I am always out there looking for neat cat oriented sites. I was doing some research on FELV due to a bunch of kittens we found homes for this week. These tiny kitties came to us mangled, abcessed, eye infected, flea ridden, and just plain gross!
I'm a sucker for a cat. No matter how dirty or nasty it is on the outside. So these kittens hit a soft spot and were tossed on antibiotics, eye medication, and some hydrotherapy on one of the kittens with a foot 5 times larger than it was supposed to be and with a chewed up shoulder.
2 days before we deemed them healthy to go out, we had to do 'the works' to them. This consists of *for those of you who do not know- a DECENT rescue society will do this* the first feline distemper vaccines. *no no, this is not a 'change the attitude of the cat vaccine*. Feline distemper or FRCVP takes care of many of the upper respitory and other viral diseases a kitty can get. It also consists of the first deworming with pyrantal pamoate. A de-fleaing product called Advantage. We also make sure every cat gets the felv/fiv test. (feline leukemia and feline immunodefecieny virus)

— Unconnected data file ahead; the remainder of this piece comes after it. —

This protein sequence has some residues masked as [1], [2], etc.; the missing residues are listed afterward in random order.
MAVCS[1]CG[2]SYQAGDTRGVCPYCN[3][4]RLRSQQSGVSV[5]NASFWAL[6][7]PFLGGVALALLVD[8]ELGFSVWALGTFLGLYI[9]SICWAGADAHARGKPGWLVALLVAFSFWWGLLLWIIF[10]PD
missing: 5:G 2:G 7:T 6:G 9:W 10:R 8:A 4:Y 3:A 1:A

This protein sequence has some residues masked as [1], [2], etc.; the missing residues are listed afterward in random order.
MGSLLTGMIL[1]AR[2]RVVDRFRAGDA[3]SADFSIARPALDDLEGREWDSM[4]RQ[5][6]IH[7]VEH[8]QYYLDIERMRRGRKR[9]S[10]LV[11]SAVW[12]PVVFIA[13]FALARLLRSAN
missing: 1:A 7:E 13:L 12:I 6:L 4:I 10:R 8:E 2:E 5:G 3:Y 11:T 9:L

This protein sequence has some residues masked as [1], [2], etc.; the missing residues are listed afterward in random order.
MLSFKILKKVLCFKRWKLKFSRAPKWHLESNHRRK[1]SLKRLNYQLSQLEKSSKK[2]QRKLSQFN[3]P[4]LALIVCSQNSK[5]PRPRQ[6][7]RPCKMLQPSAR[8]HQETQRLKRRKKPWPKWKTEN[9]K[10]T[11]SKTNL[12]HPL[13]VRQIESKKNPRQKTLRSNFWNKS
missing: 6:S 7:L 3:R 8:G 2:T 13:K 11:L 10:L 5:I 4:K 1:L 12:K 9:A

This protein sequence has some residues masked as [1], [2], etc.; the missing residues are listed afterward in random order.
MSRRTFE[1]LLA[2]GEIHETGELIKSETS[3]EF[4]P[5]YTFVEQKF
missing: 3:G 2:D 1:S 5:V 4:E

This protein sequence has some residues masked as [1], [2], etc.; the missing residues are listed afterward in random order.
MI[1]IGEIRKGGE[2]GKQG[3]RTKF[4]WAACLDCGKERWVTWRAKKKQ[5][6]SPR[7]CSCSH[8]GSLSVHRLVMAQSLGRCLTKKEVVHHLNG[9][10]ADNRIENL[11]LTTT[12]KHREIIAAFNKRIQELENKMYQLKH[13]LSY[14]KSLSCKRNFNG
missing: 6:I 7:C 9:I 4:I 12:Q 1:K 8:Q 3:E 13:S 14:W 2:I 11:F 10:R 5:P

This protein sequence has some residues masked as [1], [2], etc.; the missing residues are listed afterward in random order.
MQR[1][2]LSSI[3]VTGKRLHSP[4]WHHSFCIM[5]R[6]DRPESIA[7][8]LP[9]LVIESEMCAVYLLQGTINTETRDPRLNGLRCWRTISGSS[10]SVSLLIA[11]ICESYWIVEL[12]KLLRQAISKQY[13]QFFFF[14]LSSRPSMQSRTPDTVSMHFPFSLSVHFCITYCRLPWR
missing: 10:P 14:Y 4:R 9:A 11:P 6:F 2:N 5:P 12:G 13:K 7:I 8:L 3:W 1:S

Of course, one of them needs to turn up positive for feline leukemia. No, they weren't put to sleep. Jeeze... euthanasia happy aren't you? Or should I say, what a lack of education you have. *This is the TYPICAL attitude I get from most people. "oh, its sick! It's going to be put to sleep right?" *
Should I say, due to education and getting this bunch out in pairs, all of them got a home by monday. Mind you, they were put on the floor sunday.
We are concerned that the rest of the kittens may turn positive one day. We did recommend for them to be retested in 3 months. The one kitten that is positive, we cross our fingers for him. There is a chance hey may turn out negative in the future. Immune systems in kittens are funny that way. They still have lots of 'mom's immune system in them. Most of the time their system will kick in and combat what is left of mom's.
Our kittens are well taken care of. We make sure they are healthy, or if someone wants one with an 'issue', we make sure they get a home that won't give up on them.
They all got homes. All with people that are understanding and willing to treat their cat accordingly if needed.
This site is a neat place to look at many different avenues on FELV care and treatment. FelineLeukemia.org
This is also a neat CD that I purchased a few years back. All the proceeds of the CD go to funding research for FELV. You can find it at Amazon. Cat-Shaped Hole in My Heart
Rember, FELV is not a death sentence to a cat. It's a challenge to it. Yes, it will most likely expire from lymphosarcoma eventually. BUT, with lots of TLC and regular visits to a vet that is WILLING to try new avenues of treatment, you are likely to have your cat around for a long time.